FAYETTEVILLE -- The average person might burn 100 calories walking up and down Dickson Street. A pulled pork sandwich from the official Bikes, Blues & BBQ rally smokehouse has about five times that amount, but who's counting?
For the first time, festival organizers sanctioned an official smoker for ribs, chicken, sausage, turkey legs and, of course, pork. A shaded area with a restaurant-style setup gives meat lovers some refuge from the sun. One of the official motorcycle rally merchandise booths sits across from the smokehouse.
Bikes, Blues & BBQ
• Dickson Street Beer Garden: 8 a.m. to 11 p.m.
• Baum Stadium Motorcycle Village: 8 a.m. to 7:30 p.m.
• Washington County Fairgrounds Saloon: Noon to midnight
• Monster Experience Venue at Arvest Ballpark in Springdale: Beer sales 10 a.m. to 7 p.m.
• All day: Factory demo rides, Baum Stadium
• 7 a.m.: Registration for “Battle of the Bikes,” Dickson Street Beer Garden
• 7:30 a.m. to 4 p.m.: Arkansas State BBQ Championship, Washington County Fairgrounds
• 8:30 a.m. to 4:30 p.m.: Car Show, Arvest Ballpark
• 9 a.m. to 2 p.m.: “Battle of the Bikes,” Dickson Street
• 9 a.m. to 4 p.m.: Vintage Motorcycle Show, Frisco Park, First and Walnut streets in Rogers
• 9 a.m. to 5 p.m.: Commemorative Air Force’s AirPower History Tour, Arkansas Air and Military Museum, 4290 S. School Ave., Fayetteville
• 9 a.m. to 5 p.m.: Factory demo rides, helicopter rides, mini race track, Arvest Ballpark
• 9 a.m. to 11 a.m. and 1 p.m. to 4 p.m.: Full Throttle Energy Drink Sampling, Arvest Ballpark
• 10 a.m. to 3 p.m.: Whataburger Family Tent, Arvest Ballpark
• 10 a.m. to 5 p.m.: Fayetteville firefighters poker run, Baum Stadium
• 10 a.m. to 6 p.m.: HOG registration and pin stop, Baum Stadium
• 1 p.m.: Bikes, Blues & BBQ karaoke wild card competition, Washington County Fairgrounds
• 3 p.m.: Bikes, Blues & BBQ karaoke finals, Washington County Fairgrounds
• 3:30 p.m.: Parade of Power, from Washington County Fairgrounds to Dickson Street
• 7 p.m.: Lawn mower pulls, Washington County Fairgrounds
Main Stage on Dickson Street
• 2 p.m. to 4 p.m.: Mister Lucky
• 4:30 p.m. to 6 p.m.: Divas on Fire
• 6:30 p.m. to 8 p.m.: Arkansauce
• 8:30 p.m. to 10 p.m.: The Mixtapes
• 10:30 p.m. to 12:30 a.m.: Dead Metal Society
Blues Alley Saloon at the Bikes, Blues & BBQ Campground
• 5:30 p.m. to 8:30 p.m.: Brody Buster
• 9 p.m. to midnight: Dr. NOLA and the Soul Shakers
Source: Staff report
Former Arkansas Razorback and St. Louis Cardinals baseball player Tom Pagnozzi, who, with Clint Brannon, also a former Razorback, runs this year's smokehouse, calls the stretch at the Walton Arts Center parking lot "Hollywood."
Decorative lights stretch between the tops of the two stands. Pagnozzi and Brannon have already started talking about making the area bigger and better next year.
"We'll get a red carpet down the middle or something," Pagnozzi said Friday.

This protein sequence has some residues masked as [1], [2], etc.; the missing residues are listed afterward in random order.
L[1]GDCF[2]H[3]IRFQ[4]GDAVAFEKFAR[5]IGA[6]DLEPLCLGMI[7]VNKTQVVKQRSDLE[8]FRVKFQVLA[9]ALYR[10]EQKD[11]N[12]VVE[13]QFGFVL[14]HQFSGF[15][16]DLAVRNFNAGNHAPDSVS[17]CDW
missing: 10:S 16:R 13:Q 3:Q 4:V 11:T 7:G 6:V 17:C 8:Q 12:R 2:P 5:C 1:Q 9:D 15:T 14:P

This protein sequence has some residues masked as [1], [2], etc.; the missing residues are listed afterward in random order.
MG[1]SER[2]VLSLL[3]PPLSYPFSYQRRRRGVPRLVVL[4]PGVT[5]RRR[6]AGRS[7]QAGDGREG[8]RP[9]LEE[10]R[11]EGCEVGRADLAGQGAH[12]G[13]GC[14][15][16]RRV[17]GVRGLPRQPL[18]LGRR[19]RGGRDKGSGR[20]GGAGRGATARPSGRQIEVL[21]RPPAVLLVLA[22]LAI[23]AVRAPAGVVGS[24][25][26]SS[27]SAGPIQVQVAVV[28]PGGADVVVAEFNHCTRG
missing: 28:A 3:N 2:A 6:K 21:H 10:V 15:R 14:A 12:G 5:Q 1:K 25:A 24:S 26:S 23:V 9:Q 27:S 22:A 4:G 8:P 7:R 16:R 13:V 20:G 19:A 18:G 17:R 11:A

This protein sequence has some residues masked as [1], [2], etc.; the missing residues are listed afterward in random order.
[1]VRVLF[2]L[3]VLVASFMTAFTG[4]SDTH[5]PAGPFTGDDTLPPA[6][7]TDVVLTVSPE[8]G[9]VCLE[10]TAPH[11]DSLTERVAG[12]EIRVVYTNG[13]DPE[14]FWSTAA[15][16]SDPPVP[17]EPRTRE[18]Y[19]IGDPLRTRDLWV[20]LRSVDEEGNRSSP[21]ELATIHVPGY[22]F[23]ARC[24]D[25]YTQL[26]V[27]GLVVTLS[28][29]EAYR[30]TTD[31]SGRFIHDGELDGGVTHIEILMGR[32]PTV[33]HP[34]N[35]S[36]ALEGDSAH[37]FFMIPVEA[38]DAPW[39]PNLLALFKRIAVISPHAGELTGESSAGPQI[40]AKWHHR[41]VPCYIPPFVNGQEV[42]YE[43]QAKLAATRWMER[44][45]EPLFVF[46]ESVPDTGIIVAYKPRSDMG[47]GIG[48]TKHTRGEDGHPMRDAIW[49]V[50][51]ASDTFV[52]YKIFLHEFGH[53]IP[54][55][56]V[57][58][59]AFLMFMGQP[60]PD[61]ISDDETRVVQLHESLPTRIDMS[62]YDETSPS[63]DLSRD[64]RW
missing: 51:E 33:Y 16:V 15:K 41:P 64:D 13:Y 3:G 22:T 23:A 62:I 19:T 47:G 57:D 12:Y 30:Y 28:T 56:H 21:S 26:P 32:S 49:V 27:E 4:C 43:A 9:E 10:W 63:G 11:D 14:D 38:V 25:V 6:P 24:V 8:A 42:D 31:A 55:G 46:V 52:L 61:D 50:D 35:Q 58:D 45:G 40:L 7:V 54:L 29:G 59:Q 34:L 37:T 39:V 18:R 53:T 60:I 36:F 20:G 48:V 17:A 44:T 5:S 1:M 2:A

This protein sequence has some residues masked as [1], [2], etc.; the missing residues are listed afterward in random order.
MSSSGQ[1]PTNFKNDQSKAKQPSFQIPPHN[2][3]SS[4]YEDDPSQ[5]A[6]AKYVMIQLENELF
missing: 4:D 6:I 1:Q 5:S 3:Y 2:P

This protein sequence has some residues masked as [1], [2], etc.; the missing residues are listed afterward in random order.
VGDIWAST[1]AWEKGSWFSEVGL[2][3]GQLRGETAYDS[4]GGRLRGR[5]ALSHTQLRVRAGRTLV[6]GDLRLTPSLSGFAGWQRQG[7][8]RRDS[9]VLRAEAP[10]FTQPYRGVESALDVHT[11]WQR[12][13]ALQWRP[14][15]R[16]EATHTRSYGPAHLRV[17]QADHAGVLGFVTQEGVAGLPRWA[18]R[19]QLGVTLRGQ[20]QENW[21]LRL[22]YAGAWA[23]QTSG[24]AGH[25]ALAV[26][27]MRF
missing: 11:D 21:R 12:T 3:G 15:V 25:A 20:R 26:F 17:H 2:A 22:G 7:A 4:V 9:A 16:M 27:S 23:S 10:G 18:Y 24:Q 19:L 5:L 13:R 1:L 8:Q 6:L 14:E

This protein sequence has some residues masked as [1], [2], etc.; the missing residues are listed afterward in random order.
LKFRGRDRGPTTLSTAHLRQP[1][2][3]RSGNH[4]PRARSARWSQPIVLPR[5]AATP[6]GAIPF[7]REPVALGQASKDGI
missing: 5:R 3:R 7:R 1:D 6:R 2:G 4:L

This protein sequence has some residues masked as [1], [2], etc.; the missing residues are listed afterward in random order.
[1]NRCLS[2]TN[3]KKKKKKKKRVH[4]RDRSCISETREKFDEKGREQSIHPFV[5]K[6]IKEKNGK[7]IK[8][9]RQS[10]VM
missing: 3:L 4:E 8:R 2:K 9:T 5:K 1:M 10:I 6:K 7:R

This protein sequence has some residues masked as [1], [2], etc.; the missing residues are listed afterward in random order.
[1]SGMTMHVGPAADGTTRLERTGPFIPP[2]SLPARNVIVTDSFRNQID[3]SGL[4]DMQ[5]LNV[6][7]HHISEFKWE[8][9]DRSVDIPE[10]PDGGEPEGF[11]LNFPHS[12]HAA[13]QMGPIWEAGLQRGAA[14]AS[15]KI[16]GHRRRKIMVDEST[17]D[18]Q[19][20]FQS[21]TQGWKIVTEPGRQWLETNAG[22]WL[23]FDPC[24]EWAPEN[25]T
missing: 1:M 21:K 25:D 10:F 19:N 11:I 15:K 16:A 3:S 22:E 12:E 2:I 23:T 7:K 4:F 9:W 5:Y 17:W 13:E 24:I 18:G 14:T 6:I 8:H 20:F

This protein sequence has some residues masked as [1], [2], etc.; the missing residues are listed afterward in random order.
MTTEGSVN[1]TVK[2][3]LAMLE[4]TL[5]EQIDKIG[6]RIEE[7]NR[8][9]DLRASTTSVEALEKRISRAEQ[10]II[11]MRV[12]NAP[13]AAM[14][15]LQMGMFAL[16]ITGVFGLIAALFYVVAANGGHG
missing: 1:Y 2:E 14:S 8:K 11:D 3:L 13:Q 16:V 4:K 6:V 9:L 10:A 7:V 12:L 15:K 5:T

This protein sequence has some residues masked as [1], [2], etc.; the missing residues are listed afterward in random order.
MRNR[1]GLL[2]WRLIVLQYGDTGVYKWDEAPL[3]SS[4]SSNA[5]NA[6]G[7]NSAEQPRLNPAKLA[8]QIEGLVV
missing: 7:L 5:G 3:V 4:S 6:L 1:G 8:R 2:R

Tommy Sisemore, rally executive director, listened when some people said last year the barbecue part of the rally could use some more attention. He knew exactly who to turn to.
"If Tom and Clint are doing it, it's first class," Sisemore said. An official smokehouse and food court also is stationed at Arvest Ballpark in Springdale.
Having the additional culinary option equates to more money for charity, Brannon said. The festival gets a percentage of the sales, which organizers put toward the annual charitable contributions, he said. Last year marked a milestone with about $230,000 given to more than 40 nonprofit groups and school programs.
"Our whole entire goal is to make our food where locals would want to come and eat so the money stays here and to give back to charity," Brannon said.
Randy Adams, self-described "head chicken guy" at the smokehouse, doesn't anticipate getting a break during peak hours from 5 to 9 p.m. tonight.
"We started cooking Monday to stock up and it's just been rolling ever since," he said.
Cyndi Nance, dean emeritus at the University of Arkansas' School of Law, took advantage of the shady spot Friday and had a plate with Audrey Briggs and Tracy Deffebaugh, also from the law school.
"Before, the only place you could sit and eat was the beer garden," Nance said. "Having a spot that's not in the beer garden I think is a plus."
The smokehouse offered a variety of options, the trio said, from ribs to macaroni and cheese to fries and perhaps the most underrated of sides, coleslaw. Briggs went with the pulled pork.
"Some people like it hot and spicy, some people like it a little smoky. They have a great selection," Briggs said. "I like it smoky with a little kick."
Nance said in years past she has opted for the Greek to Me stand, owned and operated by Dimitri Sakellariadis. The Miami-based operation, which has come to the rally for almost a decade, offers up gyros, Greek salads, shish kebab, baklava and other staples from the cradle of Western civilization.
Sakellariadis has watched the festival grow. He's brought his Mediterranean deliciousness to events and gatherings across the country and one, albeit fairly obvious, thing has stood out to Sakellariadis about the rally.
"The bikes. The noise and the bikes. The crazy bikers," he said. "I love 'em."
NW News on 09/23/2017
Print Headline: Emphasis placed on barbecue during rally